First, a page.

cocoa beach, florida –One of Florida’s most iconic surfing spots has been ranked as one of the most threatened by rising sea levels. Surfrider Foundation.
The foundation, which describes itself as “a community of everyday people who passionately protect our playgrounds, the oceans, waves and beaches”, is in danger of losing the waves that often inspire tourists, they said. has ranked the top 10 surf spots nationwide. Economy.
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“When I go out there every day, I still feel like a kid,” said Matt LeFleur.
The Cocoa Beach resident said surfing is one of his passions.
“I grew up on the beach. It’s a big part of me,” he said. “It’s always exciting.”
Same with John Hearin.
“As long as I can surf with them, I’ll be here,” he said.
The Surfrider Foundation estimates that the Cocoa Beach waves that helped hometown hero Kelly Slater become a world champion are facing a major challenge of rising sea levels.
according to National Oceanic and Atmospheric Administration – or NOAA – Cocoa Beach could see sea levels rise 1 foot over the next 20 years.
The same estimate shows that it could rise as much as 4 feet by 2100.
foundation ranked Cocoa Beach as the fourth most dangerous surf area in the country.
Hawaii—Oahu North Shore
california – surfers point
California – Mounting
Florida — Cocoa Beach
North Carolina—Carolina Beach
Puerto Rico — Torres Palmas
New York — Rockaways
Main – Higgins Beach
Washington – Westport
Hearin is the leader of the Surfrider Space Coast Chapter.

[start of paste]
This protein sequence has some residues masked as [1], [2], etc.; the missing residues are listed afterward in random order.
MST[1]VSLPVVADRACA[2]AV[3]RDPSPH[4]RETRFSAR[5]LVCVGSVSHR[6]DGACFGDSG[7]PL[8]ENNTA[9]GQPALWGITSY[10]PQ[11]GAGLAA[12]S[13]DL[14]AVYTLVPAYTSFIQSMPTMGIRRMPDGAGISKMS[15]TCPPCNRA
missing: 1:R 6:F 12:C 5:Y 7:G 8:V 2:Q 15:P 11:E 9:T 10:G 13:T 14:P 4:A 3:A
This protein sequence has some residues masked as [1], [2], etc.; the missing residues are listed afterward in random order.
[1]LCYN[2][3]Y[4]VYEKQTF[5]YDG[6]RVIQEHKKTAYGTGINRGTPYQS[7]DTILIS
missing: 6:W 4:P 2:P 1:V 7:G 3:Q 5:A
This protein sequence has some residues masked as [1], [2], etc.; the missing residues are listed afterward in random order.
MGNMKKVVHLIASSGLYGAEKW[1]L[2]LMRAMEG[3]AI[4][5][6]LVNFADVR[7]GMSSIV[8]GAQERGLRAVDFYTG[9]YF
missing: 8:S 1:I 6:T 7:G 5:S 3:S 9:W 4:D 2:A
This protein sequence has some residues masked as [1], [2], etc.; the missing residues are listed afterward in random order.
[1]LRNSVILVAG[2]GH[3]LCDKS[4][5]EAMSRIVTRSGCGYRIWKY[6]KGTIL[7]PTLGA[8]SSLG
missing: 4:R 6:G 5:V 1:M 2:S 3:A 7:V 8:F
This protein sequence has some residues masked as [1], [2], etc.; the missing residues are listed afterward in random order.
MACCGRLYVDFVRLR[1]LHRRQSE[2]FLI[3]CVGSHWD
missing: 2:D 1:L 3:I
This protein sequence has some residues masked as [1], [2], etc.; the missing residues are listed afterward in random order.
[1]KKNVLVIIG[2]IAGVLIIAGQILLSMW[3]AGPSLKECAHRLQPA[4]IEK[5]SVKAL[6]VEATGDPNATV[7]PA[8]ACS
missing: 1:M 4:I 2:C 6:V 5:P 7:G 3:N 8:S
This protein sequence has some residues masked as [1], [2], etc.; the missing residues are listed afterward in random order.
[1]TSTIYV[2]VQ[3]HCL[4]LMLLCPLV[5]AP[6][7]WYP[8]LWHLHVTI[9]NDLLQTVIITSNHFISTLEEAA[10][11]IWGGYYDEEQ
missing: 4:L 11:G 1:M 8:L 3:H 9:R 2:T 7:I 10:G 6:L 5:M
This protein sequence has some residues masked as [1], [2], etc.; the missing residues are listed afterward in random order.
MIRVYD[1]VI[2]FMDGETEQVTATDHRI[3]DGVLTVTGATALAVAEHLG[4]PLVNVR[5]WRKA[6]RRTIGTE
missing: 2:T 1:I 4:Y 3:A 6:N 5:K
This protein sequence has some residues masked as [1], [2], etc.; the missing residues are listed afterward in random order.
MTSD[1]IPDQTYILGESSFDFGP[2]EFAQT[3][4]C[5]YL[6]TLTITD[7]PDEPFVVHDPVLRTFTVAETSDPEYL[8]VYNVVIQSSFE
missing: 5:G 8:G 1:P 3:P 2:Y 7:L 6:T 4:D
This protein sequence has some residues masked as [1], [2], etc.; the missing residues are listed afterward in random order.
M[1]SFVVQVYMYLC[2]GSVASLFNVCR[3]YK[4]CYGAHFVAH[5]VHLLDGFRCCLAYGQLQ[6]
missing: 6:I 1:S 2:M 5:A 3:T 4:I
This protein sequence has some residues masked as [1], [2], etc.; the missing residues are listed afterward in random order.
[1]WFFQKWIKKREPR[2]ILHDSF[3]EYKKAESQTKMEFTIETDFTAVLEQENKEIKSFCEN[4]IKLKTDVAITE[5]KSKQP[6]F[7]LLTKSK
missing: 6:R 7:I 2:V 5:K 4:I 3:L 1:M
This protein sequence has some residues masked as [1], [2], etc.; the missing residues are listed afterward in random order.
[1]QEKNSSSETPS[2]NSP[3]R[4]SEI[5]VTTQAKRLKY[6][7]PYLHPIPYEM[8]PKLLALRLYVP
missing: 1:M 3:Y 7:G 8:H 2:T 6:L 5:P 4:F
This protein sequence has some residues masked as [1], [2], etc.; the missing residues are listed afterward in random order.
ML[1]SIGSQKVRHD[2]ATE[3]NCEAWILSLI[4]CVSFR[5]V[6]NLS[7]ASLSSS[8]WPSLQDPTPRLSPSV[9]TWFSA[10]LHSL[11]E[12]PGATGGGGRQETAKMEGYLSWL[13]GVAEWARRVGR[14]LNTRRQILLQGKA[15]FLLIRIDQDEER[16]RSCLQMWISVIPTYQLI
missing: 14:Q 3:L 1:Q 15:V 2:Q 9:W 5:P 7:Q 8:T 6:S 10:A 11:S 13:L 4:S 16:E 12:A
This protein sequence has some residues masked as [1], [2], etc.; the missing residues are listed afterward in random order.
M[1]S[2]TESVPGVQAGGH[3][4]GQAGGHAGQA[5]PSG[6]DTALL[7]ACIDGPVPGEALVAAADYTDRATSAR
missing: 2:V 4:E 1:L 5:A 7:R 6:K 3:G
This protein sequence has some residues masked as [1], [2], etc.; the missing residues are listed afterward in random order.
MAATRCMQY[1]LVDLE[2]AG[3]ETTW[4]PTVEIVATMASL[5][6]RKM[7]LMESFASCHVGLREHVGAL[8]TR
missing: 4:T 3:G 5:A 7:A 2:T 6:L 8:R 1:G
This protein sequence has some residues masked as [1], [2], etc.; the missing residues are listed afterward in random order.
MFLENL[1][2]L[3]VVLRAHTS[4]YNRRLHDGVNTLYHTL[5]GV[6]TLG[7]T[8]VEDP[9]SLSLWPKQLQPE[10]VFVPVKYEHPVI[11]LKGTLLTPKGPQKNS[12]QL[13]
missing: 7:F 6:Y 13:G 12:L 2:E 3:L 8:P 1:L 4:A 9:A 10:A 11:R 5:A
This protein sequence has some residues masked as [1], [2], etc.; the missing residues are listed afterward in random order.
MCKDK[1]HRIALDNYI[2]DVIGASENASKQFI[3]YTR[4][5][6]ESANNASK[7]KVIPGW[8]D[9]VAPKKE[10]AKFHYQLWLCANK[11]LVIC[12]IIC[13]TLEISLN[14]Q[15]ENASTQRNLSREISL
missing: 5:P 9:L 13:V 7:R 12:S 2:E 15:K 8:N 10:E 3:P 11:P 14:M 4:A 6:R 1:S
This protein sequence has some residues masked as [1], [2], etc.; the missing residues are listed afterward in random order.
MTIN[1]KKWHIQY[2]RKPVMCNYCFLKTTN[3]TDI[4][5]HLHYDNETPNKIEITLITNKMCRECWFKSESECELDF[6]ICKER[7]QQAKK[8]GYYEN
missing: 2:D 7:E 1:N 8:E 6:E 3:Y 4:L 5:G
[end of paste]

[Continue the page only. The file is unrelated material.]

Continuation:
“The nature of beaches will change,” he said. “It’s going to be really flat. No sandbar is the same and the waves will break on the sandbars. So it will affect how the sandbars form and ultimately here cocoa he will affect how the waves break on the beach. It will happen.”
Hearin said his volunteers are working hard to stop the ocean from encroaching on the beach.
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They planted thousands of sea oats up and down the Brevard County coastline.
“When a storm event occurs, the plants act to stabilize the beach and keep the sand in place,” he said.
He said they are already seeing results.
After three hurricanes hit Central Florida in 2004, the beach entrance on Slater Way in Cocoa Beach was all sand.
Today, the same entrance is filled with sea grapes and sea barley and has an arched walkway for beachgoers.
Hearin said he will continue to plant using nature to combat it.
“Mother Nature is very resilient if you give it a chance,” he said.
Hiarrin said it’s a community effort for his organization to work with the City of Cocoa Beach, the City of Cape Canaveral, and local high schools to save the beach.
He said he hopes the younger generation will learn from this and continue their efforts.
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